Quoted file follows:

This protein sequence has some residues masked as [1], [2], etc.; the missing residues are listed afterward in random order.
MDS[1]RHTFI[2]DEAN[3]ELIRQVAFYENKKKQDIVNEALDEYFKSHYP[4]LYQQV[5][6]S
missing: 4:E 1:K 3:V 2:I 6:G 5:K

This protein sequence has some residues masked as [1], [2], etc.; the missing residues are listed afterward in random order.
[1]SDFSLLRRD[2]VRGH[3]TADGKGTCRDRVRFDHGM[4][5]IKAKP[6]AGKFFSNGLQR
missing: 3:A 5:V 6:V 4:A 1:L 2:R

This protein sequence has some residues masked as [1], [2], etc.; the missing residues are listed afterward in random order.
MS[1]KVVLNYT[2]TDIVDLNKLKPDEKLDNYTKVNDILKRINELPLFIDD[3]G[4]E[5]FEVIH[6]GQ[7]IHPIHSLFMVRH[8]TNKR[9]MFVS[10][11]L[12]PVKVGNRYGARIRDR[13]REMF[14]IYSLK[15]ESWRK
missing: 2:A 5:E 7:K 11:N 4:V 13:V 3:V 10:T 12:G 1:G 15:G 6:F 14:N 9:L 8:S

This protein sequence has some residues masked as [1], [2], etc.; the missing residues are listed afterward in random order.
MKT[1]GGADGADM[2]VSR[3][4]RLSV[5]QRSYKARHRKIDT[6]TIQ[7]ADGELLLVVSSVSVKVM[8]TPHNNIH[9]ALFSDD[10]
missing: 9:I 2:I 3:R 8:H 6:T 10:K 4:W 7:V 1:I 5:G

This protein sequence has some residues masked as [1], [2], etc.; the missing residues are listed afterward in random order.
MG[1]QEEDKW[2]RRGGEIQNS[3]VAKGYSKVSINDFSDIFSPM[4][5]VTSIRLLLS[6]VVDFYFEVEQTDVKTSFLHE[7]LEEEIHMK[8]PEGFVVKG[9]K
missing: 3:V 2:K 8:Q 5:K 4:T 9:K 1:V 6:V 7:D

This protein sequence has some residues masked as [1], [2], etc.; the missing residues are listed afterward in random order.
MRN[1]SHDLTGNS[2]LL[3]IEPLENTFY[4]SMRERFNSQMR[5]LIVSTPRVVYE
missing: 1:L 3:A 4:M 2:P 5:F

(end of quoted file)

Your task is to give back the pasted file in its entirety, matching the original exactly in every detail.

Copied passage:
This protein sequence has some residues masked as [1], [2], etc.; the missing residues are listed afterward in random order.
MDS[1]RHTFI[2]DEAN[3]ELIRQVAFYENKKKQDIVNEALDEYFKSHYP[4]LYQQV[5][6]S
missing: 4:E 1:K 3:V 2:I 6:G 5:K

This protein sequence has some residues masked as [1], [2], etc.; the missing residues are listed afterward in random order.
[1]SDFSLLRRD[2]VRGH[3]TADGKGTCRDRVRFDHGM[4][5]IKAKP[6]AGKFFSNGLQR
missing: 3:A 5:V 6:V 4:A 1:L 2:R

This protein sequence has some residues masked as [1], [2], etc.; the missing residues are listed afterward in random order.
MS[1]KVVLNYT[2]TDIVDLNKLKPDEKLDNYTKVNDILKRINELPLFIDD[3]G[4]E[5]FEVIH[6]GQ[7]IHPIHSLFMVRH[8]TNKR[9]MFVS[10][11]L[12]PVKVGNRYGARIRDR[13]REMF[14]IYSLK[15]ESWRK
missing: 2:A 5:E 7:K 11:N 4:V 13:V 3:V 10:T 12:G 1:G 15:G 6:F 14:N 9:L 8:S

This protein sequence has some residues masked as [1], [2], etc.; the missing residues are listed afterward in random order.
MKT[1]GGADGADM[2]VSR[3][4]RLSV[5]QRSYKARHRKIDT[6]TIQ[7]ADGELLLVVSSVSVKVM[8]TPHNNIH[9]ALFSDD[10]
missing: 9:I 2:I 3:R 8:H 6:T 10:K 4:W 7:V 1:I 5:G

This protein sequence has some residues masked as [1], [2], etc.; the missing residues are listed afterward in random order.
MG[1]QEEDKW[2]RRGGEIQNS[3]VAKGYSKVSINDFSDIFSPM[4][5]VTSIRLLLS[6]VVDFYFEVEQTDVKTSFLHE[7]LEEEIHMK[8]PEGFVVKG[9]K
missing: 3:V 2:K 8:Q 5:K 4:T 9:K 1:V 6:V 7:D

This protein sequence has some residues masked as [1], [2], etc.; the missing residues are listed afterward in random order.
MRN[1]SHDLTGNS[2]LL[3]IEPLENTFY[4]SMRERFNSQMR[5]LIVSTPRVVYE
missing: 1:L 3:A 4:M 2:P 5:F